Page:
Don’t Look Up Is More Than Your Standard Climate Cautionary Tale

You can follow the climate change conversation in public. Have You’ve probably heard of Don’t Look Up. Netflix’s Disaster Movie stars Leonardo DiCaprio, Jennifer Lawrence, and Randall Mindy, who play the roles of ignored scientists Randall Mindy, and Kate Dibiasky. It uses an impending Comet Strike as a warning for climate change. Leaders in business, government and media fail to respond when scientists announce the potential civilization-ending comet.
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Anyone who is following climate change action will recognize that it sounds familiar. However, I did find something that was interesting. Don’t Look Up was less the big picture allegory—using a comet as a metaphor for climate isn’t exactly subtle—but the myriad ways the film highlighted the frustrations, debates and controversies that have defined very real discussions around climate change in recent years. The film leaves you feeling dreadful and has some very pointed observations. Warning: Spoilers are ahead

One of dynamics the movie hits hardest is in its absolute skewering of the mainstream media’s approach to covering climate change, which for years has been a frustration of climate activists and scientists. It is the film’s second act that highlights the importance of the New York Herald—A stand-in to the New York Times down to the font in its logo—is well intentioned and set on breaking the news of the impending disaster. But, when the story turns out to be a web traffic snooze and the White House denies some of the story’s particulars, the HeraldYou must stop using it.

Even worse is the way they portray them. The Daily RipA morning program that seems to be on channel Morning JoeAgain, you can rely on the similar logo. Cate Blanchett, Tyler Perry and Tyler Perry are boring and indifferent hosts. After the scientists are advised to keep it light during their appearance on the show, Lawrence declares on camera that “no one said the end of the world is supposed to be fun.” It’s a frustration shared by climate scientists—and journalists—who have been told at various points to make the grim facts of climate change light and accessible.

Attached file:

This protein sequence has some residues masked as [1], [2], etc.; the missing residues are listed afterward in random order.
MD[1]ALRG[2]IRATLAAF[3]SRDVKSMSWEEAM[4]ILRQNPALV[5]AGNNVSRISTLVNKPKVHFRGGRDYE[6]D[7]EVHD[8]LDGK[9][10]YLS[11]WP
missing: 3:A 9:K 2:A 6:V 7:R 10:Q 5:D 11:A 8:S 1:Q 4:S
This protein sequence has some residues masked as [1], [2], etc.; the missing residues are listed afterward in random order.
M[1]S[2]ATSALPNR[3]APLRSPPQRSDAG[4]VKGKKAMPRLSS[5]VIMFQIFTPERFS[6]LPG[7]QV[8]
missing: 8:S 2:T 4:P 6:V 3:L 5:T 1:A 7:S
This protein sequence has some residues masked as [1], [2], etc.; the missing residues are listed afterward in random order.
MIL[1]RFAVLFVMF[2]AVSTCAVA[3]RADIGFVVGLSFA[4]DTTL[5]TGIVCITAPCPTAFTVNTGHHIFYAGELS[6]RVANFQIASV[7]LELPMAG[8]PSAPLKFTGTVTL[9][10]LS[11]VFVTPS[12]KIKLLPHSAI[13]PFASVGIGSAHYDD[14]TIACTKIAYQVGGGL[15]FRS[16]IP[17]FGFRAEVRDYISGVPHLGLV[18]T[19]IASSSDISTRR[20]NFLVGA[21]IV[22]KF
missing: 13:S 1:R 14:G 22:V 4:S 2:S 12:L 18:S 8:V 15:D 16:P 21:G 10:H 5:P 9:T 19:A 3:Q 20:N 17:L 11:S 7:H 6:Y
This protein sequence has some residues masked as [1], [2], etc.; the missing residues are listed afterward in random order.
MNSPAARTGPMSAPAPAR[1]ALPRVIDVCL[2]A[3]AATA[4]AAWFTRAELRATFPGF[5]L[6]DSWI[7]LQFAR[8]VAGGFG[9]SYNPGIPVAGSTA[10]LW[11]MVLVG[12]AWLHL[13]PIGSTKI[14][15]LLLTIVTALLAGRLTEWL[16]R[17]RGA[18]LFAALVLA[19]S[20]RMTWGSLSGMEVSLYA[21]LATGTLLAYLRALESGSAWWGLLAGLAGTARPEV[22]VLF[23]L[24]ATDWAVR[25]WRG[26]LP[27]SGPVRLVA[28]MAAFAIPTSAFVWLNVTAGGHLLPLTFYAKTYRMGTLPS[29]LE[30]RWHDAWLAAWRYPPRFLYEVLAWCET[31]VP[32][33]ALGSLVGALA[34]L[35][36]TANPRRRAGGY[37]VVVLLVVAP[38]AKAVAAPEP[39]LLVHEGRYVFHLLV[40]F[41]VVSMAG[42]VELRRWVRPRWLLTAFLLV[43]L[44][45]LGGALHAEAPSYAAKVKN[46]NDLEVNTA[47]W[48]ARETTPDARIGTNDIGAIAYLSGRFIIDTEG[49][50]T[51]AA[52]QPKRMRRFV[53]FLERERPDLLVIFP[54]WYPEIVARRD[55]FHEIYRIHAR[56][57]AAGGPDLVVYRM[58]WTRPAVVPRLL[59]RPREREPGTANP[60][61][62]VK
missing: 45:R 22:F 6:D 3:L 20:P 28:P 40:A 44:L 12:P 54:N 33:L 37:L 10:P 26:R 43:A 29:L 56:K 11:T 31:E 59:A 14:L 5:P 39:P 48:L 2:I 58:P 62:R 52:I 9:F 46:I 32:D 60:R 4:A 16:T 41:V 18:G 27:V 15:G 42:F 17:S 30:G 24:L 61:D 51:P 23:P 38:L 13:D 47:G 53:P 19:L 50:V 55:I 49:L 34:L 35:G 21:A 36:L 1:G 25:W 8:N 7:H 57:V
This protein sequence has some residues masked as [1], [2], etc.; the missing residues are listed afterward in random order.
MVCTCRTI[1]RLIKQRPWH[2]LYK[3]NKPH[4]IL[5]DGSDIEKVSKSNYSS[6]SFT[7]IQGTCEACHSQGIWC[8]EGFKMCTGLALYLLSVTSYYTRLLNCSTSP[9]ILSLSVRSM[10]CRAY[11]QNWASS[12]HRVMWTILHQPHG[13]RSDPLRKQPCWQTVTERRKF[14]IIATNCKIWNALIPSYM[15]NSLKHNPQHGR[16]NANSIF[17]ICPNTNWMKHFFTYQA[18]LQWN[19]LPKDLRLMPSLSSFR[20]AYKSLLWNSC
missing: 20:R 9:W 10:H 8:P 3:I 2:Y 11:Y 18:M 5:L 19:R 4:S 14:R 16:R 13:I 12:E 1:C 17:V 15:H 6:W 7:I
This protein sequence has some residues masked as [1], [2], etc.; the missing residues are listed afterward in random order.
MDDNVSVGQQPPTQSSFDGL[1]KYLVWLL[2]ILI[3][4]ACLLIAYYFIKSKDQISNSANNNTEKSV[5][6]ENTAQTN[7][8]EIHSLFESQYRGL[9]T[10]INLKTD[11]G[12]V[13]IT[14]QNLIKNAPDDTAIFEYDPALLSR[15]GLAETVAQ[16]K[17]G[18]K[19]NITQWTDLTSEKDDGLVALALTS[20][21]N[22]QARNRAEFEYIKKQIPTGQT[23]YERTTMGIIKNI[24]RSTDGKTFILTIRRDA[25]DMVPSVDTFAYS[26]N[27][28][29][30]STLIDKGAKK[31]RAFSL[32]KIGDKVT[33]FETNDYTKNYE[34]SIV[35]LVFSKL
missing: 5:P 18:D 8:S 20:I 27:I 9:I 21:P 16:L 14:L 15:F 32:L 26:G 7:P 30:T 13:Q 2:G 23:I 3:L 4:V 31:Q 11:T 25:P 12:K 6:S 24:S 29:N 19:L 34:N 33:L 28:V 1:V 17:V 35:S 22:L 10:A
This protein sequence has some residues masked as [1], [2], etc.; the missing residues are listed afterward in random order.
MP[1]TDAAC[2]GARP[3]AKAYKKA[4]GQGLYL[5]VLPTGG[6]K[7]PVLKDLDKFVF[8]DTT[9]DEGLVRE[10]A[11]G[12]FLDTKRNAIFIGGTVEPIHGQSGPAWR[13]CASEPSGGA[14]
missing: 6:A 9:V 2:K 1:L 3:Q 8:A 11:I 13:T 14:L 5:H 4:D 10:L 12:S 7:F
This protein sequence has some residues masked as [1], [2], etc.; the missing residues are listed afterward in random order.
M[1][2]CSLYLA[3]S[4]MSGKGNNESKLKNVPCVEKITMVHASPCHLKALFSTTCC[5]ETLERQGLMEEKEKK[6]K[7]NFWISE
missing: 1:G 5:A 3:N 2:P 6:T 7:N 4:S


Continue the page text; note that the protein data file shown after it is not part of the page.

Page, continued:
Don’t Look UpThe private sector’s efforts to combat climate change is also portrayed harshly in this article. The U.S. federal government has struggled to put in big climate programs. These same officials turned to the private sector to find success and praised climate-programs promoted by businesses as proof of their ability to do so. As the Biden White House battles to pass ambitious climate legislation, this was also the case during the Obama Administration.

The film contains the following: President Janie Orlean, played by Meryl Streep, abandons plans for the government to address the fast-approaching comet to instead work in partnership with a political donor’s company. Averting catastrophe is the goal, which is a strategy that makes money while also addressing climate change. This approach has been embraced by Washingtonians and Wall Street alike.

I could go on and on with these examples—the portrayal of space travel as a potential savior for humanity and the depiction of science deniers, to name a few—But I wanted to share the moment that I thought about the most for the next few days. At a quiet dinner with the scientists’ family and friends, moments before the planet faces certain destruction, DiCaprio’s character offers a simple yet cutting statement: “We really did have everything didn’t we, when you think about it.”

It is not likely that climate change will end all human civilization as quickly as it did for the comet. the line—and the movie more broadly—nonetheless offers a critical reminder that our civilization cannot be taken for granted. Right now, we may “have everything” but there are no guarantees about the future, and we may look back one day and say the same.

Scientists, academics and journalists make this point over and over: to inspire action on climate change people need to understand that a different world—for better or worse—is both possible and possibly imminent. It’s an ideaThis has been until recent times largely missing from popular culture. That is why it’s important to remember that Don’t Look UpThe corrective is valuable: it shows how climate change can be integrated into cultural stories in entertaining ways while still saying something.


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